To date, there have been at least 120 confirmed cases of the disease and one death attributed t in the U.S.

    Tags: , , , ,

    Gambit and WWL-TV team up for Jazz Fest picks

    Posted By on Thu, Apr 30, 2009 at 5:23 AM


    Once again this weekend, Gambit has teamed with our pals at WWL-TV to bring you a Best of the Fest list. Check out the choices from Gambit’s own Count Basin™, along with WWL’s Chad Bower, Bradley Handwerger, Michael Luke and reporter/mega-music fan Scott Satchfield. (Looks like we'll all be meeting up for Neil Young.)

    Check out WWL and Gambit’s picks in cube form here and with critical appraisals here.

    Tags: , , ,

    Wednesday, April 29, 2009

    Make It Right Wins the Oscar

    Posted By on Wed, Apr 29, 2009 at 10:26 PM

    " width=

    Well, almost.


    Today, the foundation's fundraisers, activists and supporters presented their "thank you" to Make It Right founder Brad Pitt (sadly, not present), and presented their check of $150,000 raised to underwrite building a house in the state-of-the-art green neighborhood.


    Local artist Luis Colmenares (pictured, left) used "about 99 percent" reclaimed scrap from the 9th Ward (including a muffler from a chop shop and recycled roofing parts) to build Pitt's colorful "recovery Oscar," as well as a director's chair made from similar material.


    (Hit the jump for a photo of the chair.)

    Continue reading »

    Tags: ,

    Tuesday, April 28, 2009


    Posted By on Tue, Apr 28, 2009 at 10:58 PM

    " width=

    Billes Architecture officially announced the final five winners of its Home Design Competition, which set out to find the best designs for sustainable housing in New Orleans. Among those winners were Thomas Colosino and David Lachin, who we featured in this month's Green Matters feature "Blue-Ribbon Green House."

    Billes provided a few links to stories featuring the local, national and international (thanks to Canada's McGill University) winning designers and also put the spotlight on New Orleans: Check out the stories in Metropolis, Azure and Cool Hunting.

    Even better, Metropolis put together a slideshow discussing each design, giving props to the Lakeview duo.

    Tags: ,

    Give 'em hell, Harry

    Posted By on Tue, Apr 28, 2009 at 6:33 PM

    Harry Shearer is one of the very few reasons to read the Huffington Post. Today's column was no exception. An excerpt:

    What has Barack Obama meant to the city almost destroyed by federal malfeasance in 2005? The best, and the worst, one can say is that he's lived up to his campaign promises. He promised health-care reform, energy reform, a doubling-down in Afghanistan -- we're getting all that (or at least a fight for all that). He made a vague assertion that he'd make real the promises President Bush uttered that eerie, floodlit night in an otherwise-darkened Jackson Square, and all the administration has offered to New Orleans so far has been a fact-finding trip by Janet Napolitano, who observed that "no levee can be built high enough to withstand a hurricane like Katrina." So, more facts need to be found, at least for the DHS Secretary.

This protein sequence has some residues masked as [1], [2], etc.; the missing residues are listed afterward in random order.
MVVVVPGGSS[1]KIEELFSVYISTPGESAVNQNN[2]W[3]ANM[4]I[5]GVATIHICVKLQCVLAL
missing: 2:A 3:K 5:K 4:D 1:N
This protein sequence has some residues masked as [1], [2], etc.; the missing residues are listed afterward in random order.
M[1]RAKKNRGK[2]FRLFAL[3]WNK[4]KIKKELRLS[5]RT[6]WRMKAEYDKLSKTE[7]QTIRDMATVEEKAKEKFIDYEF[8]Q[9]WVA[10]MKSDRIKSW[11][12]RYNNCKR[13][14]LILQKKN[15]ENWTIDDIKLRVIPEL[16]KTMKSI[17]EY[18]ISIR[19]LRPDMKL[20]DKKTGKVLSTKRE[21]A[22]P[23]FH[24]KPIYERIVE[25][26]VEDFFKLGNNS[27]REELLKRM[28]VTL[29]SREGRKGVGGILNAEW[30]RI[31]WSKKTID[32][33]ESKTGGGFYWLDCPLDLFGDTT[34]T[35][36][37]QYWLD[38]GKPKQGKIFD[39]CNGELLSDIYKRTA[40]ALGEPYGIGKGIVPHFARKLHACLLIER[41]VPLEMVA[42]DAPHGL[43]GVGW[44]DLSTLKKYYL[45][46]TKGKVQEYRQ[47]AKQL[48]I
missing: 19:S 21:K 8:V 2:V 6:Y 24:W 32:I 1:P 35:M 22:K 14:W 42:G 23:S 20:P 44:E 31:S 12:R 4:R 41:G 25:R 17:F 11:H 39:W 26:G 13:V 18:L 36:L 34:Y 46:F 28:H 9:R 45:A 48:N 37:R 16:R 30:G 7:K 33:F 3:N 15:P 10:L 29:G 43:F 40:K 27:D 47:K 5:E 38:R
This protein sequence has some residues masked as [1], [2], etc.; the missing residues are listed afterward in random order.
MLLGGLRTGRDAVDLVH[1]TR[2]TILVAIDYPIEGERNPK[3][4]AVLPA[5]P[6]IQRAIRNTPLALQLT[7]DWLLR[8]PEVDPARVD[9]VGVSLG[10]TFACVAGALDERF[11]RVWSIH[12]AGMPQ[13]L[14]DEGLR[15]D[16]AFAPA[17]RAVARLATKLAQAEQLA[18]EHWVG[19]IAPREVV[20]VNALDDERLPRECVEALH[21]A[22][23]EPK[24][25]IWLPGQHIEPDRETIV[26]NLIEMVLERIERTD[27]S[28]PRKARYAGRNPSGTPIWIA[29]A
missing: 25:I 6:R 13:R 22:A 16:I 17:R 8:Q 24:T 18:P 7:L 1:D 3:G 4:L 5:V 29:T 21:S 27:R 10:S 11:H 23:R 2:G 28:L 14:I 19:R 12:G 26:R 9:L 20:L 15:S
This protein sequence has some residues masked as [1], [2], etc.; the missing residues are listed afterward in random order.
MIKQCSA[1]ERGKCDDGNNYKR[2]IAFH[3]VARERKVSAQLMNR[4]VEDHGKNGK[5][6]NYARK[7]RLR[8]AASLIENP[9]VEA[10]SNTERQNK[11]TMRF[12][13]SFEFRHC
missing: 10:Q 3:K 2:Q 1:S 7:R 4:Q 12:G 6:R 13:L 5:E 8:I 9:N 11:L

Here's one: there was not one dollar in the stimulus package, not one out of 700-billion-plus, to help the rebuilding of the tattered levee-floodwall system (despite the Corps of Engineers' statement, a few weeks ago, that, supposedly because of money shortfall, they would choose the "technically not superior" solution to the repair of one poorly-built floodwall; not one dollar out of 700-billion-plus to accelerate the restoration of the coastal wetlands that buffer New Orleans from stronger hurricanes, despite the fact that human activity, including Corps of Engineers-built canals and oil company pipelines, have caused most of the destruction of the wetlands. Not shovel ready? The only thing readier for a shovel is the hope that the new administration might really bring the nation's attention to the federal government's responsibility for the disaster, not just for the lackluster response, and might step up to its responsibility to do the job right this time.

    The comments under Harry's essay are appalling and nearly, which is sad but not surprising; having spent some time post-K in Progressiveville, I can tell you that no topic, none, brings out the Rush Limbaugh in self-proclaimed progressives than does New Orleans.

    Tags: , , ,

    Worst. Game. Ever.

    Posted By on Tue, Apr 28, 2009 at 4:27 AM

    Jesus #$(*&#@!$! Christ



    Just let that sink in for a moment.


    This was, without a doubt, the worst professional basketball game played in the city of New Orleans by a team bearing the city's name. It was awful, horrendous, ugly and cringe inducing. Chris Paul called it a "whooping", David West labeled it "a systematic beating" and the crowd a New Orleans Arena was already pouring out before the third quarter ended.


    "I never thought anybody could win by 58 points in the playoffs," Carmelo Anthony said after the game.


    You'll have to excuse Anthony. The last time any team lost by this much was 53 years ago when the Minneapolis Lakers beat the St. Louis Hawks 133–75. Some other things that happened in 1956:


    • Dwight D. Eisenhower was elected to a second term as President of the United States.
    • A young, hip-swerving kid from Memphis named Elvis Presley hit the music charts with the hit "Heartbreak Hotel."
    • Morocco declared its independence from France.
    • Bob Barker made his television debut on the show "Truth or Consequences".
    • Fidel Castro, Che Guevara and 80 other men arrived in Cuba.

    Continue reading »

    Tags: , , , , , , , , , ,

    Submit an event Jump to date

    Recent Comments

    © 2017 Gambit
    Powered by Foundation